Chardonnay, cabernet sauvignon, zinfandel, and merlot (in that order) cluster at the top of the heap when weighing the tons of grapes crushed in California. While syrah makes an impressive showing in the California Department of Food and Agriculture’s 2007 crop report with 126,945 tons crushed, that’s less than half of the state’s crushed merlot.
Despite the wine-buying public’s fascination with celebrity (i.e. Bordeaux), adventurous vintners are rallying behind the lesser-known varietals of France’s Rhône Valley. That’s true particularly in Paso Robles, where soil and climate conditions favor growing such grapes as syrah, viognier, grenache, marsanne, mourvèdre, and roussanne.
In February, the Rhone Rangers — a California-based organization of wineries, growers, distributors, and other Rhône grape supporters — held a seminar and wine tasting in Paso Robles to shed light on and instill greater appreciation for grapes with their origins on the Alps side of France.
“I planted the first syrah in California since the repeal of Prohibition,” claims Gary Eberle, founder and owner of Eberle Winery in Paso Robles. With a clone from the Rhône vineyards of Michel Chapoutier, Eberle introduced syrah to California in 1974 and in 1978 released the country’s first 100 percent syrah. He recalls Christian Brothers previously producing a blend of zinfandel, petite sirah, syrah, and carignane for one or two years, but says the rootstock was diseased and the blend discontinued.
There are more than 20 Rhône varietals (equally distributed between red and white grapes), compared to seven Bordeaux varietals, and one is not even grown in the Rhône Valley.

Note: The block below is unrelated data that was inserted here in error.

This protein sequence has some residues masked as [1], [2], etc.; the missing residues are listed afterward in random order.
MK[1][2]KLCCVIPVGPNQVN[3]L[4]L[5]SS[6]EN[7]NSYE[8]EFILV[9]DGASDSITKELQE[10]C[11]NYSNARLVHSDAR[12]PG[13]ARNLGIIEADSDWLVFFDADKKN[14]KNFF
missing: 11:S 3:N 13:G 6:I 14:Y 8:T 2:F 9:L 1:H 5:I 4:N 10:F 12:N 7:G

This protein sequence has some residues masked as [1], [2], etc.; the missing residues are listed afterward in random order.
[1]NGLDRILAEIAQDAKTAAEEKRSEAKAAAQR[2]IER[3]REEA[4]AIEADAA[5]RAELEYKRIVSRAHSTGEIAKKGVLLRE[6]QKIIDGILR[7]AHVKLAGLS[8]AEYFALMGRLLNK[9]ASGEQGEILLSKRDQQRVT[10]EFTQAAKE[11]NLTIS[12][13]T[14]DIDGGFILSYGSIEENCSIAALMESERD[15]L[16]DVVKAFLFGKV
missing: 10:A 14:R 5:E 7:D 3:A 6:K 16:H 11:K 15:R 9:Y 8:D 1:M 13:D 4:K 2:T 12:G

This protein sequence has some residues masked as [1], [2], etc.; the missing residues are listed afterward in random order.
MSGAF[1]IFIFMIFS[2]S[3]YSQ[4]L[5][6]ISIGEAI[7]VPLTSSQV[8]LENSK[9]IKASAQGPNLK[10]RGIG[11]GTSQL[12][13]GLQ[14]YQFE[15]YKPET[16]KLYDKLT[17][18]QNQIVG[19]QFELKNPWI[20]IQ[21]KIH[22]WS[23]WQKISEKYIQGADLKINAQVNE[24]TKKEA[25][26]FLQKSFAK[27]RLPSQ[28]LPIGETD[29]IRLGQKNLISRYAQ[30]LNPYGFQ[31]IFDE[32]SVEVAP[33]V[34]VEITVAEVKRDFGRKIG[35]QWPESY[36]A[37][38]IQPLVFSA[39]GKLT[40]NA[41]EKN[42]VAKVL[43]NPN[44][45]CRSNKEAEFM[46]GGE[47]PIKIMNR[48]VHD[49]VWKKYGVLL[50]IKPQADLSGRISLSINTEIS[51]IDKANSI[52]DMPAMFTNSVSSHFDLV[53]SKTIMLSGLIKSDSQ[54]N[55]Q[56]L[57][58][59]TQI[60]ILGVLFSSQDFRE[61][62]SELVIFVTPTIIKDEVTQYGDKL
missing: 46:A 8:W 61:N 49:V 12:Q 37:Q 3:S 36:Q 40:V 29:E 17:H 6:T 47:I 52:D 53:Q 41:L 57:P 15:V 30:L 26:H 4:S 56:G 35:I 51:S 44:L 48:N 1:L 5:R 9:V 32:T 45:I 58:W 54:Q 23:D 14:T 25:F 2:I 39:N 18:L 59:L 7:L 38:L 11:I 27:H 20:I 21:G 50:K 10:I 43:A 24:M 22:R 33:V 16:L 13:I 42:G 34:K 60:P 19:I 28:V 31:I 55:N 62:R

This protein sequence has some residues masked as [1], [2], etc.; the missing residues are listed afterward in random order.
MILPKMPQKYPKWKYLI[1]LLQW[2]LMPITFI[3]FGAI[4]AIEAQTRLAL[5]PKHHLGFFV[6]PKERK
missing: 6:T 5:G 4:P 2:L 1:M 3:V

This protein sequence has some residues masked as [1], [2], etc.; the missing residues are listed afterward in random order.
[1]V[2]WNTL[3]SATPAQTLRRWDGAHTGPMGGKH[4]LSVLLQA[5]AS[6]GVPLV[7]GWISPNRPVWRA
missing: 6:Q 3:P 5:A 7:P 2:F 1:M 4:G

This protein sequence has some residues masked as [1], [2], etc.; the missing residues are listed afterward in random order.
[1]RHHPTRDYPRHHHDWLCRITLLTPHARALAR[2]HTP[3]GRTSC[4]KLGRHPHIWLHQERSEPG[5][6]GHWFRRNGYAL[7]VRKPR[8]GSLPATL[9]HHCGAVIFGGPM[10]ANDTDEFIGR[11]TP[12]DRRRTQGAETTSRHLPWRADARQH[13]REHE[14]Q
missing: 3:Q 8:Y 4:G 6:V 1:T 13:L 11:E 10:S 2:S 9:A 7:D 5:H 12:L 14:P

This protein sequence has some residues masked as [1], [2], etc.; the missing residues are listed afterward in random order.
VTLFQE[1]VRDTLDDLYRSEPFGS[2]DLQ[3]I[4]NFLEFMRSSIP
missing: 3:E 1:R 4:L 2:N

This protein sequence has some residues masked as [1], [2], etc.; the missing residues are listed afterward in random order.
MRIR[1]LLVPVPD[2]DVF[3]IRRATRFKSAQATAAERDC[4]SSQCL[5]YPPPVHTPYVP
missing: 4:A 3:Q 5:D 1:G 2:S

“Petite sirah is only recognized as a Rhône varietal in California,” says Jason Haas, general manager of Tablas Creek Vineyard in Paso Robles. “You would never find it in the Rhône Valley.” According to Haas, the Rhone Rangers voted to count petite sirah as an Rhône varietal because many of the wineries growing Rhône grapes also grow petite sirah. While its origins are murky, DNA research at the University of California at Davis in 1997 traced its lineage to syrah.
While wineries such as Tablas Creek are bottling single Rhône varietals, even more are making Rhône blends — and that’s what consumers are more likely to find in their local wine shops. Eberle Winery’s Côtes-du-Rôbles is a blend of mourvèdre, syrah, grenache, and viognier. Robert Hall Winery makes a white blend called Blanc de Robles that includes roussanne, grenache blanc, and picpoul blanc.
One of the staunchest supporters of Rhône-style wines, Tablas Creek was founded in the hilly west side of Paso Robles. There the soils, terrain, and climate mimic the Châteauneuf-du-Pape appellation in Rhône Valley, where the Perrin family partners of Tablas Creek own the Château de Beaucastel winery. Tablas Creek’s Esprit de Beaucastel Blanc blends roussanne, grenache blanc, and the late-harvesting picpoul blanc. Its signature red, Esprit de Beaucastel (its best-selling wine), blends syrah, grenache, counoise, and the even-later-harvesting mourvèdre. In exceptional vintages, the winery produces a mourvèdre-based cuvée; the 2005 Panoplie comprised 70 percent mourvèdre, 25 percent grenache, and 5 percent syrah.Tablas Creek offers a 100 percent picpoul blanc (French for “white lip stinger”) with roasted pear and spice in the nose and tasting characteristics of pineapple and orange, with a lingering piña colada finish. The winery also makes white and red dessert wines from, respectively, 100 percent roussanne and 100 percent mourvèdre.